Wednesday, February 23, 2011
Author Interview: Jennifer Rogers Spinola
Katie: You’re in the process of publishing a novel. Tell us a little bit about Southern Fried Sushi. What should readers expect?
Jenny: Here's a portion from the original proposal: "An independent journalist coming face-to-face with her past, must start over again among the least likely people in the last place she'd expect."
The book follows award-winning journalist Shiloh Jacobs through a series of gut-wrenching events that force her out of Tokyo and the writing job she loves and to a hick, Southern Virginia town she's never heard of. The question is this: Can Shiloh, stuck in this small town with only a handful of unlikely friends to call family, find a way out?
As Shiloh begins to unravel the secret that changed her mother's life so powerfully, Shiloh realizes she must make a decision: to find forgiveness for her painful past or shut the door on God—and her troubled family life—forever.
Katie: What inspired this book?
Jenny: Since I'm a small-town girl who moved to Japan, I started to wonder what the opposite would be like. Gawking at skyscrapers is one thing but what would someone used to skyscrapers do in my small hometown where the biggest building is the local Wal-Mart? That intrigued me. A lot of story ideas start with plain old what ifs.
The other thing that led to this book is when I realized I was always writing about stuff that required research, stuff I didn't know very well. So one day I thought, "What if I write on a topic I know about?" And when I boiled it down, I realized I don't have "exciting" expertise in some area like medicine, forensic investigation, or something of the like that sells books. So what do I know about? 1) rednecks 2) living abroad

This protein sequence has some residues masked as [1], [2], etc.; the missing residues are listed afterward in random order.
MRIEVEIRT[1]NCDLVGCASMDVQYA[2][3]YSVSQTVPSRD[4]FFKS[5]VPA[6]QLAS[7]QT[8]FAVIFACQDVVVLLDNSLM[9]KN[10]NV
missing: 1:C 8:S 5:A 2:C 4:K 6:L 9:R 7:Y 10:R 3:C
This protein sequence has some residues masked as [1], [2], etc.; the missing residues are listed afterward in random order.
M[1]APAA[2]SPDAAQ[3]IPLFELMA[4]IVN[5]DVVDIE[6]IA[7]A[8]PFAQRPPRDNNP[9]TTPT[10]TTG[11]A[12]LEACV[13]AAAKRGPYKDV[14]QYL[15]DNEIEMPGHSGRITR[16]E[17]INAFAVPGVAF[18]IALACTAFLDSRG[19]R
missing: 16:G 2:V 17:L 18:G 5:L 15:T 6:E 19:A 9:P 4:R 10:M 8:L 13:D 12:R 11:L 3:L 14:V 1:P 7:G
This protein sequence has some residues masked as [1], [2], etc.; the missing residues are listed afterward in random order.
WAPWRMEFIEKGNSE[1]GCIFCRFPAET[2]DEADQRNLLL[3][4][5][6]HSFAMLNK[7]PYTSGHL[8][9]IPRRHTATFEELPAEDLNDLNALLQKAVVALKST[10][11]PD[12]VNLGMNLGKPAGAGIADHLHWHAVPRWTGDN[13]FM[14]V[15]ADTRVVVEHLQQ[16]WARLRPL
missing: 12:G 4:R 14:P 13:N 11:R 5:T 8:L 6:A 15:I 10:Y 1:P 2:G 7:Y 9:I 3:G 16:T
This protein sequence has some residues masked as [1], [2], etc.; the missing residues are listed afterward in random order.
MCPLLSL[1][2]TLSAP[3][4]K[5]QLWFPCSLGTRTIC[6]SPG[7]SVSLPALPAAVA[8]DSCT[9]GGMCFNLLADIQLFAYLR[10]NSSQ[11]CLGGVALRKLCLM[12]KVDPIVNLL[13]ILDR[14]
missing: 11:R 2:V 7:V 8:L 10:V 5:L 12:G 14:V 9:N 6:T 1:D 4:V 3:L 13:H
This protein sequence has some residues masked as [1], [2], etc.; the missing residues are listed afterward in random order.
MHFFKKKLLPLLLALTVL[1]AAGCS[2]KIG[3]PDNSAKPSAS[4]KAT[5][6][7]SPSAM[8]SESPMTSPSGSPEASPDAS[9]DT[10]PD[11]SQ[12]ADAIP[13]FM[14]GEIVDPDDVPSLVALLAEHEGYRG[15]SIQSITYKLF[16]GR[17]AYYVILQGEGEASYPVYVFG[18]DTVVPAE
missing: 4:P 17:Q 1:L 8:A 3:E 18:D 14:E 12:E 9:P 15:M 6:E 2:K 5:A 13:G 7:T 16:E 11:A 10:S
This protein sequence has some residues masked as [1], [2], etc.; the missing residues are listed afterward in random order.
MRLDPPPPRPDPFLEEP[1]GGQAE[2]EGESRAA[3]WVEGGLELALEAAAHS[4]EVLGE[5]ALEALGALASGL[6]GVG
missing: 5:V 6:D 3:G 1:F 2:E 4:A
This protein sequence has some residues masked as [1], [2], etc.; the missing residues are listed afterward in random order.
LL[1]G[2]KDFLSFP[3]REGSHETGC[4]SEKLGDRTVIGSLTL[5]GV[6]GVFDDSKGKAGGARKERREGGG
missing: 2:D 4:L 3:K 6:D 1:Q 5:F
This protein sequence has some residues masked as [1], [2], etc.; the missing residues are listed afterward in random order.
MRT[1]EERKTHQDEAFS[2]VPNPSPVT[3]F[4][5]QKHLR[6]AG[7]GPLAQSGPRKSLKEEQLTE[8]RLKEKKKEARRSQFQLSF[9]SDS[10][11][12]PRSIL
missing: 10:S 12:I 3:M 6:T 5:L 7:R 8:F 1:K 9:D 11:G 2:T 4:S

Katie: What have you learned through the process of writing a novel, the challenge of getting it published, and now the publishing process?
Jenny: Wow... where to begin? I have always loved to write. Period. I know nothing about publishing novels, and I'm not even in the right country to go to writer's conferences and learn all that stuff. But in impossible situations like mine is exactly where God loves to step in. The biggest help I've had came from fellow author (and former coworker) Roger Bruner, who had just received a contract with the same publishing company and walked me through the process step by step.
- Finish your novel, no matter what, because that forces you to write and think and work through the rough spots.
- Make use of a critique group, a dedicated small group of writers that come together and give encouragement.
- You just have to write. That's it. Every day. Even if you have no ideas. Even if what you write stinks. As long as you’re writing something, anything, those creative juices flow. And then finish.
- Publishing isn't as easy as it used to be (if it ever was). The market is flooded, so you have to come up with something different from what everybody else is doing but not so different that it won't sell.
- Reading helps writing. Try to always read someone better than you, and you'll pick up good habits.
- You can't send query letters anymore. The publishing market has changed significantly. Publishers don't read unsolicited stuff. You either have to have an agent, meet an interested editor at a writer's conference, or know someone who's already in the business. The bottom line is, though, that God still makes away even for the clueless, like me, when the time is right.